My current work-in-progress is a little complicated: I’m finishing the half-written sequel to a novel published several years ago. I soon realised my first job was to reread the original book to refamiliarize myself with characters and plot. It had been published in paperback, so I could approach it like any other reader.
So I settled down and began rereading. If you’re a writer you can probably guess what happened next. Yes, I found a typo on the second page. I made a note of it, and read on. Then I found a second minor typo. Another note made. And then I found something that really required rewriting. At this point I dithered. My reading flow was being interrupted by things that needed fixing. So I made a big effort to ignore them and finish the book – although I couldn’t help noticing as I went that there were a few other inconsistencies that had escaped the editor (and me) when the book was first published. I might as well re-edit this book before moving on to the sequel, I thought. The rights had reverted to me a while ago, and if I re-edit now, I could look at publishing it along with the sequel later on.
The usual process of re-editing is to return to the original manuscript and tinker with the writing until it all makes good sense. A very tiresome process, I always think. But then I had another idea. Why not literally rewrite the book? Start again with a blank file and retype the whole thing, making adjustments as necessary? This would obviously be a long job – but as a trained typist my keyboard skills are pretty good, and with a paperback copy to work from there would be no cumbersome printing out of the original to do. I really enjoy typing, and the idea appealed to me.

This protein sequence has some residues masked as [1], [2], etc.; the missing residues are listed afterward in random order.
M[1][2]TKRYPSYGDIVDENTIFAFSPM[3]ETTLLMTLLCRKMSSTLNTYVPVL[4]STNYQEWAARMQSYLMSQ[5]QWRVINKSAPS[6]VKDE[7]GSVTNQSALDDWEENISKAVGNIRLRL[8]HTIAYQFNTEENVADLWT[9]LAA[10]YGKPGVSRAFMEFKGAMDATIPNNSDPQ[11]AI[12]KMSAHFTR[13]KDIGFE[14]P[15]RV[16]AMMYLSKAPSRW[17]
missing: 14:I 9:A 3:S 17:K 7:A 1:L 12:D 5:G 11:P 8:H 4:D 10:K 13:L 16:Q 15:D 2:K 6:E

So that’s what I did, and what a good idea it turned out to be. Typing out from scratch obliged me to read slowly, to look at the words as they appeared on the screen, to stop and think between chapters, and I found many more inconsistencies of character and plot as I went along than my rapid reading-through had revealed. I fixed them one at a time, rewriting completely here and there, taking my time. And do you know what? I enjoyed every minute of it. The book emerged tighter, less wordy and more logical, and I got to know my characters thoroughly all over again. I learned a great deal about my writing foibles, too!
Now I appreciate this approach isn’t for everyone. We don’t all have the time to go the long way round like this. But for me it’s been a revelation. The business of editing and correcting, which I usually find so painful, has been transformed into an enjoyable, gentle, natural process as I became re-immersed in the story at slower than walking pace – actually quite relaxing. Obviously, I may have added in a few typos along the way, but I’ll reread and check before the book goes anywhere. I’d have to do that anyway.
For me, this long-way-round was time well invested, and the best possible preparation for tackling the completion of the sequel. It’s certainly an editing method I will consider in future. If anyone else has tried this approach, I’d be interested to hear what you think of it.